Steel framing is far superior to any others I have seen in Ireland.
Greenhouse is 10′ x 7′
The other supplier makes a similar frame but with double-walled polycarbonate sheeting. It looks more airtight and would likely be better insulated. It also comes with an automatic air vent which I think would be indispensable. I haven’t seen a model yet but would like to visit a display centre in the coming month.
I think either one would do, now I need to get permission from the allotment owners to put one up. I’m very much looking forward to a place to get out of the weather and start some seeds.
Now that we have just turned over into 2014, I wanted to write a review of our first eventful year on the allotment.
The weather this summer was unusually cold to start, then quite mild and dry for much of July and August. It was reputed to be one of the nicest summers in recent history for Ireland.
Overall observations from the growing season:
- I had healthy crops of sugar peas, green beans, white onions, lettuce, raspberries, blueberries, blackcurrants, broccoli, sunflowers and potatoes (Sarpo Mira and Rooster).
- Crops which failed to meet expectations: cabbage, carrots, sweetcorn, red onions, cucumbers, pumpkin, squash, courgettes. Cabbage was severely insect eaten (even with very good mesh netting), carrots failed to sprout, red onions were anemic, and the rest are hot weather plants that didn’t get enough love apparently either due to late planting or not enough heat.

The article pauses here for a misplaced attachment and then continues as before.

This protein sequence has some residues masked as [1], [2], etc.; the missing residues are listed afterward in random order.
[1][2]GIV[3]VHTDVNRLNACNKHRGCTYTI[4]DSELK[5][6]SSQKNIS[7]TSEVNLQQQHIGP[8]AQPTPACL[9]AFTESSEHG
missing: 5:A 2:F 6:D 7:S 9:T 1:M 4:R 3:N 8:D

- Flowers did OK but most suffered from poor watering, as I was out of the country for 6 weeks during July and August. Marigolds were a small French variety, next year I will do something larger. Nasturtium grew well amidst the strawberries and blueberries. Sweet pea vines failed to do much.
- Some of the crops need spacing out more, e.g. my lettuce and peas all cropped at the same time and would benefit from multiple plantings spaced out over the summer.
- Having a conservatory (greenhouse) at home was hugely helpful. This allowed me to start many seeds and even grow some crops at home (tomatoes). We moved house over the summer so I am looking for a new space to replace this function.
- I love sunflowers but I’m not sure what to do with the seeds (we did not harvest any).
Thoughts on my allotment design:
- The raised box beds worked perfectly. They focused my attention, kept the weeds of the path out of the beds, and hopefully kept the soil warmer and drier than it would have been otherwise. They also facilitated using netting covers which were very beneficial. The areas without boxes did not do as well mostly due to weed incursion and impaction from walking in the bed.
- Keeping the paths weed-free was difficult. My original plan was to rototill the paths regularly, but I only did this perhaps 3 times.
- I badly missed not having a shed or dry storage area.
I did enjoy socialising with the other gardeners throughout the year. Paul and Grace the allotment owners have been great, hosting several parties through the summer and winter and creating a good environment where I’m comfortable bringing the kids.
Some photos from the year since I last wrote in March:
Sunflowers enjoying the fine summer.
Raspberries on the right, strawberries and blueberries on the left.
The garden in full bloom
Broccoli and cabbage netting in place (against insects).
Cold frames provided by the allotment owners.
Boxes now being filled with topsoil and compost.
The paths were a quagmire when it rained.
A cheap row cover for the lettuce, not sure how much this actually helped!
Bird netting over the sugar peas
The rototiller and an early version of my compost bin. These pallets were taken away to underlay a wood pile later in the season.
Completed brick box
Salvaged brick becoming a planting box for the boys